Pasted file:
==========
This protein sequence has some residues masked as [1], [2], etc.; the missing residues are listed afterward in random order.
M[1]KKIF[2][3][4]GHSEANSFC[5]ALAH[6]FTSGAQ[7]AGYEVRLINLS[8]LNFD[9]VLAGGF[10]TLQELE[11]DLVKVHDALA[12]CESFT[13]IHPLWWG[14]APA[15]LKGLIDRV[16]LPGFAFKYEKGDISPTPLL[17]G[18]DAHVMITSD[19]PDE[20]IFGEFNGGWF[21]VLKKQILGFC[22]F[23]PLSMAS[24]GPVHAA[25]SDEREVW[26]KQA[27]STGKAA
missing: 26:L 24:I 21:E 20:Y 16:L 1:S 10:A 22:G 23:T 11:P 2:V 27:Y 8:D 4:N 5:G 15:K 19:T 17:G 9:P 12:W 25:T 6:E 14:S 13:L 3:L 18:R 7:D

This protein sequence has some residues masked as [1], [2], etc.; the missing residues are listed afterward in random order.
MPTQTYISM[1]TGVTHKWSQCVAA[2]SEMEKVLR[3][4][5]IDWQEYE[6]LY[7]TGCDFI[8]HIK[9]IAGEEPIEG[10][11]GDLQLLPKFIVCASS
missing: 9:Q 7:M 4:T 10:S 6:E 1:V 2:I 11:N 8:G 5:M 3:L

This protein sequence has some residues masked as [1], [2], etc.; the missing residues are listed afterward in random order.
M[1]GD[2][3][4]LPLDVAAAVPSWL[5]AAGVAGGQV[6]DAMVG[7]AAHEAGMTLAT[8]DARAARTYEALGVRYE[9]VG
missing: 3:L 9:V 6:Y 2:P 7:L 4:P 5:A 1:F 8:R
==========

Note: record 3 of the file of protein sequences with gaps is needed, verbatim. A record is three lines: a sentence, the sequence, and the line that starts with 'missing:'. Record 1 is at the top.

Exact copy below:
This protein sequence has some residues masked as [1], [2], etc.; the missing residues are listed afterward in random order.
M[1]GD[2][3][4]LPLDVAAAVPSWL[5]AAGVAGGQV[6]DAMVG[7]AAHEAGMTLAT[8]DARAARTYEALGVRYE[9]VG
missing: 3:L 9:V 6:Y 2:P 7:L 4:P 5:A 1:F 8:R